"When we were very small... Genesis I's "blessing of domination" worked. But when we hit the capacity we have now, and the numbers that we have now, and the technology that we have now, Genesis I theology ends up being a destructive theology. Which is where Genesis II comes in. Genesis II talks about humanity being in service to the land... Genesis II is actually an antidote to that vision that we are here to dominate the Earth... As we build this glorious civilization that we want to build, let's be careful how we do it and make sure that we don't do it in a dominating and destructive way. I see Genesis II is a corrective to Genesis I." — Rabbi Nina Beth Cardin

"Shmita points back into the Edenic way of life... So Shmita kind of keeps that memory alive; reminds us that we were not always farmers... It's a reminder that we're animals..." — Nati Passow

"We are born loving and creative..." — Naomi Edelson

"If we think of the Creator as creating all of these things with love, wanting them to fill the Earth and to be fruitful and multiply, and admiring their beauty and reflecting on their goodness... that form of "dominion" looks very different... Like, "You're the babysitter of my children, I give you dominion over my household," and it doesn't mean that you're going to whip my children, I want them to be taken care of..."  Deirdre Gabbay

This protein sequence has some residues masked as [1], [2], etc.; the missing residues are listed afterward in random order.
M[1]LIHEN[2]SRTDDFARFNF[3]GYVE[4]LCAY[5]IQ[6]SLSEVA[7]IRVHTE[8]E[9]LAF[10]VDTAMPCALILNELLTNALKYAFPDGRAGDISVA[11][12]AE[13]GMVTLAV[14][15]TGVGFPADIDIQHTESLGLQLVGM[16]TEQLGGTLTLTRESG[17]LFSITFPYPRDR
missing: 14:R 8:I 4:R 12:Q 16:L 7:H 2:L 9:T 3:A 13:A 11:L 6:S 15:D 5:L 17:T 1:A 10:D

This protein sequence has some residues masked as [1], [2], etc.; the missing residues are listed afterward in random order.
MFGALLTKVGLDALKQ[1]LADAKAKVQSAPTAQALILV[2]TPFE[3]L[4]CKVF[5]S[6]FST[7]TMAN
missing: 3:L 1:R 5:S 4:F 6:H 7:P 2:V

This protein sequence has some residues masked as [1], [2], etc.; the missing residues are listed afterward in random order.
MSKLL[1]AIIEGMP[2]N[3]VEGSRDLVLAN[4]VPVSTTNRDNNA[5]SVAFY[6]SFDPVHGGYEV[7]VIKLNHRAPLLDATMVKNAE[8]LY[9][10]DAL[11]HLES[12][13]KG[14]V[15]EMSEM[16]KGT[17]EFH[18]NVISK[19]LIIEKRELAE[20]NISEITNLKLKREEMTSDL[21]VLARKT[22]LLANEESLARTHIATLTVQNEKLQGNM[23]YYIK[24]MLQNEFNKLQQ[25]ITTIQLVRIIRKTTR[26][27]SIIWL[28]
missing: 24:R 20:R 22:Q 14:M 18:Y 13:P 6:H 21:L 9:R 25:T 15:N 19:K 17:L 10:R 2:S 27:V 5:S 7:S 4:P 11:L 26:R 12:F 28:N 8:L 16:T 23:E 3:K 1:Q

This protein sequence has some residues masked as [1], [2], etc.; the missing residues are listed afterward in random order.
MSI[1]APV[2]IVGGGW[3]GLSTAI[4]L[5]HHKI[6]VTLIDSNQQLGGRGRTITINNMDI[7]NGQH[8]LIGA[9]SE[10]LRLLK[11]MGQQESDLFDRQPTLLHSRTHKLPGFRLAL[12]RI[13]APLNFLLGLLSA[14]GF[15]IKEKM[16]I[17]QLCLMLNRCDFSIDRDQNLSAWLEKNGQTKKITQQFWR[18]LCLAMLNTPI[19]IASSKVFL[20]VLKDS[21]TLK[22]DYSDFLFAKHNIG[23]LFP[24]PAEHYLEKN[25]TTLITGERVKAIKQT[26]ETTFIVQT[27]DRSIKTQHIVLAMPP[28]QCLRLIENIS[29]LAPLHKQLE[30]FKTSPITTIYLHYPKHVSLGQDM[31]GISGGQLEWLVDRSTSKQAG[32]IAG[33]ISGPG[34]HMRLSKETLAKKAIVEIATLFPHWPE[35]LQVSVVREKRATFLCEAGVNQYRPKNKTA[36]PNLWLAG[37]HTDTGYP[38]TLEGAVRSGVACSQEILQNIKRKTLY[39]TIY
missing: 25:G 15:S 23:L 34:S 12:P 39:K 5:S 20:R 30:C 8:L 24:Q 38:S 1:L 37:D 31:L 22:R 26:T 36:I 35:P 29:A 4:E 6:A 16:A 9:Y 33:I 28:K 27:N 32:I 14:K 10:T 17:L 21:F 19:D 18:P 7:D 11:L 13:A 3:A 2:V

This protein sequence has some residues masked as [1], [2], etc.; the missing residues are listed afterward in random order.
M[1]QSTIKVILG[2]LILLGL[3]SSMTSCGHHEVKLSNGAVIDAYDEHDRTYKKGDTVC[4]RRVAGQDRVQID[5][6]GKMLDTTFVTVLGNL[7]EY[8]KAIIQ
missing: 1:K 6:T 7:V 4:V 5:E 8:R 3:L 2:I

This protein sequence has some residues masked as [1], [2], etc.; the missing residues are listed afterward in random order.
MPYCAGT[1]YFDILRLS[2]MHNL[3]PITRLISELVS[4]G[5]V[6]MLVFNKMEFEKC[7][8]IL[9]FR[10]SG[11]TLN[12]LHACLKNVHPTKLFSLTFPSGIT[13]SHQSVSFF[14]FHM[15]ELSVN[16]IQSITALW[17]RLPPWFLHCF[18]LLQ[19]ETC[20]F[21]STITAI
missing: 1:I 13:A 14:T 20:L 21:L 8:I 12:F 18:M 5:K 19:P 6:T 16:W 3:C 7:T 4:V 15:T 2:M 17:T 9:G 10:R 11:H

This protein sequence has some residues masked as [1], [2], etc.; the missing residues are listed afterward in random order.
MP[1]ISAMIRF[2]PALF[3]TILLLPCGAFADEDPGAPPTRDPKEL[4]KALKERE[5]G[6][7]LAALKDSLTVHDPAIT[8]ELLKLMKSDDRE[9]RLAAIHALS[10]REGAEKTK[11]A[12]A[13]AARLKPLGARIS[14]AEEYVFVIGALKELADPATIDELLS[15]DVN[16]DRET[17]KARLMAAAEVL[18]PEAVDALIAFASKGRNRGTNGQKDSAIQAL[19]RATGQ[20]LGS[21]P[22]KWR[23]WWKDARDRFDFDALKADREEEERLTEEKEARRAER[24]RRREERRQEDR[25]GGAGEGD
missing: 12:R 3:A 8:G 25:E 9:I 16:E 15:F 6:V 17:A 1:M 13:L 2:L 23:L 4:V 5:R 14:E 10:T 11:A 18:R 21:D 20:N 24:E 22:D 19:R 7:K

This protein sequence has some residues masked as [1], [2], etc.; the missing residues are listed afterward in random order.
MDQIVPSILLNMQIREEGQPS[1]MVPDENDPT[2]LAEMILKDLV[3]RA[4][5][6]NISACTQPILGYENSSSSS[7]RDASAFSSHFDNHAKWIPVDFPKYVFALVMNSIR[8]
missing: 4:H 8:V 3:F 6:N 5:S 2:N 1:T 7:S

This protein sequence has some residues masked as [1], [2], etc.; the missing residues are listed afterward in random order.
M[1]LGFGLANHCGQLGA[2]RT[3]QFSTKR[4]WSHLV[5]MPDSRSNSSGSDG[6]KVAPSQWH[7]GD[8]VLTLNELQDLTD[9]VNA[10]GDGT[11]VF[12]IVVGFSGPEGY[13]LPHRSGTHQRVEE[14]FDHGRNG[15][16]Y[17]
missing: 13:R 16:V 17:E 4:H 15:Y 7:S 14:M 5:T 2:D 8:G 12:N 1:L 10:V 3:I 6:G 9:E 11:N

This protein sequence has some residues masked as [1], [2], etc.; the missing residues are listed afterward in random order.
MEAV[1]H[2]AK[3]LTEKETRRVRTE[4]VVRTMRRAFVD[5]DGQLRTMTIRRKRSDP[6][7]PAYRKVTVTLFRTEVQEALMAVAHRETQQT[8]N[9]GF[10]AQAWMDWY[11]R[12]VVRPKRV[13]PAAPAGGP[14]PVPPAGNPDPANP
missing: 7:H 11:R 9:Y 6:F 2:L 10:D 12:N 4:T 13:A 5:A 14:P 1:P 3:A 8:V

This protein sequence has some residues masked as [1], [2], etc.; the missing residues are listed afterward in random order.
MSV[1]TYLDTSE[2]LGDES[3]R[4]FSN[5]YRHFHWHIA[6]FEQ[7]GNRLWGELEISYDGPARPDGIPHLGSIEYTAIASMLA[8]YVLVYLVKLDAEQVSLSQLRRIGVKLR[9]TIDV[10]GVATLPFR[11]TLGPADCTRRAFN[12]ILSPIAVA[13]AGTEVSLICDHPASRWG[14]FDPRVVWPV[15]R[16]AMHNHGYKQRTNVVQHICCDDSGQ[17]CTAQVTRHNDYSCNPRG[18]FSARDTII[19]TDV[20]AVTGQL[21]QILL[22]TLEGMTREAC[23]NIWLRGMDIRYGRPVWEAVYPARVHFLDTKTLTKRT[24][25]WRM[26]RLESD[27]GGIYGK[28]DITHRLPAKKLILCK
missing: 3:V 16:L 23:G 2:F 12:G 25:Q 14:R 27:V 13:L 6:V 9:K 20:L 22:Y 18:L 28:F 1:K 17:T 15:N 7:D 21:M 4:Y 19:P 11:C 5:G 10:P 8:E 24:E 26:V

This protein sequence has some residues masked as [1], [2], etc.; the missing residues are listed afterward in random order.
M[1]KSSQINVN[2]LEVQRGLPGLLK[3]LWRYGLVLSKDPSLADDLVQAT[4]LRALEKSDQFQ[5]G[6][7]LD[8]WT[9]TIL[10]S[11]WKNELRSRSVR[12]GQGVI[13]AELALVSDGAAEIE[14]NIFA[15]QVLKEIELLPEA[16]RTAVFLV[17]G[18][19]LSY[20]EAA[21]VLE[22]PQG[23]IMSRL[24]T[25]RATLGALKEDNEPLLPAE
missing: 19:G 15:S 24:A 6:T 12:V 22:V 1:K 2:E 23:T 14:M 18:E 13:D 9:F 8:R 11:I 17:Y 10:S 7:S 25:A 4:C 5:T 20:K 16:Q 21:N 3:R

“The letter of the Torah, in a world of eight billion people, may not be the thing to do anymore. The Spirit of the Torah: Shmita consciousness, is the lodestar for almost everything we’ve been talking about.” — Rabbi Fred Scherlinder Dobb

"Props not just to the people trying to help Orthodox farmers in Israel this year... But actually to think in the interconnected whole we are a part of... And maybe we can do that in the human sphere and maybe we can do that in the ecological/agricultural sphere." — Rabbi Fred Scherlinder Dobb

"Imagine a world where Tech and the laws of the biosphere are integrated successfully."  — Chris Searles

“There’s so many things we need to do and can do… We are at the beginning of how we think about how we live together on Earth.” — Chris Searles

Thanks for listening.
This podcast is part of our Winter 2021 series, Shmita Now.
Visit the AllCreation podcast site or for more. 
Thanks to Deidre Gabbay for co-authoring the script.
Thanks to Naomi Edelson for collaborating on the program. 
Thanks to Amie Stone King for helping plan and manage this session.
Created and produced by BioIntegrity Partnerships. Edited by Chris Searles.
@BioIntegrity Partnerships